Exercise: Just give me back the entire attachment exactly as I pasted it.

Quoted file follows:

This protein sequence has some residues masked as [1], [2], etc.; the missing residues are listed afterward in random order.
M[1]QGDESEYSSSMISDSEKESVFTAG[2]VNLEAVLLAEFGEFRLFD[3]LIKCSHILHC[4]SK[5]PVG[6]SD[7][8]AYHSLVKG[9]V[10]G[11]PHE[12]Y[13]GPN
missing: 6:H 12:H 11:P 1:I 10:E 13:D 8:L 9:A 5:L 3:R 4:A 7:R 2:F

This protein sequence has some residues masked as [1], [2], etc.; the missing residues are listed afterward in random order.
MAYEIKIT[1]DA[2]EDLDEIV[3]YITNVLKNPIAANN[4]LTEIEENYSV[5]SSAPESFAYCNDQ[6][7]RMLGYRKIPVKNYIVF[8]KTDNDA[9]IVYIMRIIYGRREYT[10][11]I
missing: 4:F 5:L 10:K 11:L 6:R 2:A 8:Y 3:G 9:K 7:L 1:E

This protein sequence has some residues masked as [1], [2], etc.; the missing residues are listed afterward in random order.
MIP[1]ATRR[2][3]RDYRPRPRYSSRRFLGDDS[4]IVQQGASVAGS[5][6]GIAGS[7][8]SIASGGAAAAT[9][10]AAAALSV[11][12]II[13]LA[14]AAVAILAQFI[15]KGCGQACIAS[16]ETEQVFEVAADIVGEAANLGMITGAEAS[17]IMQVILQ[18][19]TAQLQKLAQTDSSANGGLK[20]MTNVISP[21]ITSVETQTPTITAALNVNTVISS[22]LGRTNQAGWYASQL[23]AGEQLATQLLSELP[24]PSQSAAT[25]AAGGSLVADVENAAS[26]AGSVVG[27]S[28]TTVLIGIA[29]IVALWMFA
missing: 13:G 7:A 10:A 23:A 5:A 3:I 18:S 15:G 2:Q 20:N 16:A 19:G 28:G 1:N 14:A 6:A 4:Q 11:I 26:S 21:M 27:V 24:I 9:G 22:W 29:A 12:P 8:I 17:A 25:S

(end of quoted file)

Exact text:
This protein sequence has some residues masked as [1], [2], etc.; the missing residues are listed afterward in random order.
M[1]QGDESEYSSSMISDSEKESVFTAG[2]VNLEAVLLAEFGEFRLFD[3]LIKCSHILHC[4]SK[5]PVG[6]SD[7][8]AYHSLVKG[9]V[10]G[11]PHE[12]Y[13]GPN
missing: 6:H 12:H 11:P 1:I 10:E 13:D 8:L 9:A 5:L 3:R 4:A 7:R 2:F

This protein sequence has some residues masked as [1], [2], etc.; the missing residues are listed afterward in random order.
MAYEIKIT[1]DA[2]EDLDEIV[3]YITNVLKNPIAANN[4]LTEIEENYSV[5]SSAPESFAYCNDQ[6][7]RMLGYRKIPVKNYIVF[8]KTDNDA[9]IVYIMRIIYGRREYT[10][11]I
missing: 4:F 5:L 10:K 11:L 6:R 2:A 8:Y 3:G 9:K 7:L 1:E

This protein sequence has some residues masked as [1], [2], etc.; the missing residues are listed afterward in random order.
MIP[1]ATRR[2][3]RDYRPRPRYSSRRFLGDDS[4]IVQQGASVAGS[5][6]GIAGS[7][8]SIASGGAAAAT[9][10]AAAALSV[11][12]II[13]LA[14]AAVAILAQFI[15]KGCGQACIAS[16]ETEQVFEVAADIVGEAANLGMITGAEAS[17]IMQVILQ[18][19]TAQLQKLAQTDSSANGGLK[20]MTNVISP[21]ITSVETQTPTITAALNVNTVISS[22]LGRTNQAGWYASQL[23]AGEQLATQLLSELP[24]PSQSAAT[25]AAGGSLVADVENAAS[26]AGSVVG[27]S[28]TTVLIGIA[29]IVALWMFA
missing: 13:G 7:A 10:A 23:A 5:A 3:I 18:S 15:G 2:Q 20:N 16:A 19:G 28:G 1:N 14:A 6:A 4:Q 11:I 26:S 21:M 27:V 24:I 9:G 22:W 29:A 12:P 8:I 17:A 25:S